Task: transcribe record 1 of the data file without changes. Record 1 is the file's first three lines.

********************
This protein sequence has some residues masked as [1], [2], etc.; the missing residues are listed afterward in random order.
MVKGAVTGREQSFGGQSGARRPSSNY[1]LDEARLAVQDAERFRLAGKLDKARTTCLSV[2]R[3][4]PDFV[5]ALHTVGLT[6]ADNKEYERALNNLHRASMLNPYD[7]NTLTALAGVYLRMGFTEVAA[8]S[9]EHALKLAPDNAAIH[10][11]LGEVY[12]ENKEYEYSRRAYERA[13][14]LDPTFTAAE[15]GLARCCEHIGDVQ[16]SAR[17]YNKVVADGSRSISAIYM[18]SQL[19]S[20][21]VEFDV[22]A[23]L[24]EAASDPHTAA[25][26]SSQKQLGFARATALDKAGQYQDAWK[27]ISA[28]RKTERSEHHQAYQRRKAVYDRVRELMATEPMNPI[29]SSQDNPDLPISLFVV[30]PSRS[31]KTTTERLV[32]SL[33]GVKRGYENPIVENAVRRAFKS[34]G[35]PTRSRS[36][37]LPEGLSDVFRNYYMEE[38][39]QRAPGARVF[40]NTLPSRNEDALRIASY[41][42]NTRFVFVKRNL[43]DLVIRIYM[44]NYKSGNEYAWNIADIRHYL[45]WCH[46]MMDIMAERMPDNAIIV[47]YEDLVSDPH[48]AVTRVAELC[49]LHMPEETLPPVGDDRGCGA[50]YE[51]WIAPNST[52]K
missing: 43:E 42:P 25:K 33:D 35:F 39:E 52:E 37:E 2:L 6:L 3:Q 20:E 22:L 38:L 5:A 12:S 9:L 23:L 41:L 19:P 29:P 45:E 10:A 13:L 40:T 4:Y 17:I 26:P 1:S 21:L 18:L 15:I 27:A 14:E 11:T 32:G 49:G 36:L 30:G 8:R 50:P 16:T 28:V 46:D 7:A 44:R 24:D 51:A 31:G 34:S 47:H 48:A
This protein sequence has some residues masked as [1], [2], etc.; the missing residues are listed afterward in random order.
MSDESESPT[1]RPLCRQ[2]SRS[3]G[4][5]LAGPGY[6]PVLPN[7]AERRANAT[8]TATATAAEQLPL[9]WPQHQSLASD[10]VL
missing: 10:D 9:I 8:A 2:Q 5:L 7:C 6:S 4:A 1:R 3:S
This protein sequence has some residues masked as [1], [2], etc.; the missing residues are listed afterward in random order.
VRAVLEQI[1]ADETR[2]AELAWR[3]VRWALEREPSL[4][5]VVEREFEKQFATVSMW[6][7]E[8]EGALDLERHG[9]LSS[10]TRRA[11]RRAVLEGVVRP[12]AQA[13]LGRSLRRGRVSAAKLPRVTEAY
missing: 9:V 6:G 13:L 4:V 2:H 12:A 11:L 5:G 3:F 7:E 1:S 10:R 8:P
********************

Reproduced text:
This protein sequence has some residues masked as [1], [2], etc.; the missing residues are listed afterward in random order.
MVKGAVTGREQSFGGQSGARRPSSNY[1]LDEARLAVQDAERFRLAGKLDKARTTCLSV[2]R[3][4]PDFV[5]ALHTVGLT[6]ADNKEYERALNNLHRASMLNPYD[7]NTLTALAGVYLRMGFTEVAA[8]S[9]EHALKLAPDNAAIH[10][11]LGEVY[12]ENKEYEYSRRAYERA[13][14]LDPTFTAAE[15]GLARCCEHIGDVQ[16]SAR[17]YNKVVADGSRSISAIYM[18]SQL[19]S[20][21]VEFDV[22]A[23]L[24]EAASDPHTAA[25][26]SSQKQLGFARATALDKAGQYQDAWK[27]ISA[28]RKTERSEHHQAYQRRKAVYDRVRELMATEPMNPI[29]SSQDNPDLPISLFVV[30]PSRS[31]KTTTERLV[32]SL[33]GVKRGYENPIVENAVRRAFKS[34]G[35]PTRSRS[36][37]LPEGLSDVFRNYYMEE[38][39]QRAPGARVF[40]NTLPSRNEDALRIASY[41][42]NTRFVFVKRNL[43]DLVIRIYM[44]NYKSGNEYAWNIADIRHYL[45]WCH[46]MMDIMAERMPDNAIIV[47]YEDLVSDPH[48]AVTRVAELC[49]LHMPEETLPPVGDDRGCGA[50]YE[51]WIAPNST[52]K
missing: 43:E 42:P 25:K 33:D 35:F 39:E 52:E 37:E 2:L 6:L 3:Q 20:E 22:L 38:L 5:A 12:S 9:L 23:L 41:L 19:P 29:P 45:E 10:A 13:L 40:T 4:Y 17:I 26:P 1:S 21:L 18:L 15:I 27:A 14:E 11:T 32:G 49:G 36:L 30:G 8:R 50:P 16:T 28:V 46:D 7:A 44:R 24:D 51:A 31:G 34:S 47:H 48:A